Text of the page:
We hear a lot about equality, diversity and inclusion now. Perhaps it would be good to remind ourselves of the formal definition.

  • A and B are equal if, for all x, we have (xA) ↔ (xB).
  • A and B are diverse if this is not the case; that is, there is an x with either (xA) but not (xB), or (xB) but not (xA). This used to be called “inequality”, but the term is now deprecated.
  • A includes B if, for all x, we have (xB) → (xA). The older terms “subset” and “superset” have overtones of class and should be avoided.

Please note that all the above are binary. This is an obvious shortcoming: there is a high-level commission of logicians working on a non-binary version, but it is proving to be a challenging problem.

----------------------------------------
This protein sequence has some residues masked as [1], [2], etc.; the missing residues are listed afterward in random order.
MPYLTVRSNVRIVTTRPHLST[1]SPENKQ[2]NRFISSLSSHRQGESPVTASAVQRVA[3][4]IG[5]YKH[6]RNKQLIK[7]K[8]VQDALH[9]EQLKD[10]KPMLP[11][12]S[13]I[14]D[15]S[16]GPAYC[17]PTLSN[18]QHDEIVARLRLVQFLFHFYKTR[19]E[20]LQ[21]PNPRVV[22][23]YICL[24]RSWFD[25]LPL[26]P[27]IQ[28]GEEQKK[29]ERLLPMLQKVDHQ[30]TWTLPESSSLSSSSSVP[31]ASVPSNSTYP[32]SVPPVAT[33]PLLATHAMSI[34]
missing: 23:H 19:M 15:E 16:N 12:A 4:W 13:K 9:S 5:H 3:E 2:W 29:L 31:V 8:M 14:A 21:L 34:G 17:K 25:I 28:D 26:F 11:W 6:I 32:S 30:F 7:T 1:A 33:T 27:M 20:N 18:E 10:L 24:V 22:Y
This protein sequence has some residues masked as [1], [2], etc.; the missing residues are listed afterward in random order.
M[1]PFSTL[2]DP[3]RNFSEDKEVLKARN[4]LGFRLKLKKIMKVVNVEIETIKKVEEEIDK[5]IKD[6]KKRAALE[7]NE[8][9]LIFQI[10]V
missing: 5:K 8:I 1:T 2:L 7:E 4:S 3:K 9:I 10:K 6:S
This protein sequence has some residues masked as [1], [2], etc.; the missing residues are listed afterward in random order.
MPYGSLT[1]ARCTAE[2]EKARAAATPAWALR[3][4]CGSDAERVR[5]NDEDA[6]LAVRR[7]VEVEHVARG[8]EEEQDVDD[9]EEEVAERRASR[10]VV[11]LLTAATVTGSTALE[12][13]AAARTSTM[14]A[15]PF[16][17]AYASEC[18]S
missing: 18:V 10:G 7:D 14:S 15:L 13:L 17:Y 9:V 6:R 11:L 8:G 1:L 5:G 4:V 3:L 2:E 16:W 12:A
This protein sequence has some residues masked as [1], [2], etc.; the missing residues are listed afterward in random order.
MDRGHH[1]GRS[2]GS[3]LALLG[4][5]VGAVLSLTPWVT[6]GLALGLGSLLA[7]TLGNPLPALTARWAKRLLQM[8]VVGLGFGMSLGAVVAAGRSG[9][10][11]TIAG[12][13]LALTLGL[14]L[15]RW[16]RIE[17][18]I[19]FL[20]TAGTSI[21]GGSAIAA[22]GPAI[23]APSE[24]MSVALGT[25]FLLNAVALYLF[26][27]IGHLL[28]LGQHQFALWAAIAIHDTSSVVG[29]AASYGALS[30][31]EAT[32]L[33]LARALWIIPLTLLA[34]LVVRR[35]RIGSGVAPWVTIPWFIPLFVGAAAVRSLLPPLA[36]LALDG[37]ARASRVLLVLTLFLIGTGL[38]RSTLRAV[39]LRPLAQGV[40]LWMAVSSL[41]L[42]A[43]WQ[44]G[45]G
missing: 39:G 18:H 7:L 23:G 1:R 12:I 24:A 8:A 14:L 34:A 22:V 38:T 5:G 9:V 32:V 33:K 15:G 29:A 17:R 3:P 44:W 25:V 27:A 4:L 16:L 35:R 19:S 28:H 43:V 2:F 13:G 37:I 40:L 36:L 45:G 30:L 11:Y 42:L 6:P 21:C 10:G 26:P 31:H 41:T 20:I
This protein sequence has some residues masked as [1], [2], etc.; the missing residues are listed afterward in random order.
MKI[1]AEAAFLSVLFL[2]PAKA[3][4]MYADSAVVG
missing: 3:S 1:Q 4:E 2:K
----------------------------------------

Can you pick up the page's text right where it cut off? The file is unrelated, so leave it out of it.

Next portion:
About Peter Cameron

I count all the things that need to be counted.
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5 Responses to EDI

  1. I suppose the difficulty is that although it is easy to define `binary’, it is not so easy to define `non-binary’ if there is no universal agreement about a universal set.

  2. Allan van Hulst says:

    Recently I learned that equality can be achieved via repeated cancellation and that this method is both necessary and sufficient. It therefore seems possible to define equality in a unary fashion until a critical part remains on the left and the right hand side is empty.

  3. DQ says:

    Please don’t destroy your lectures notes so as to avoid “subset”.

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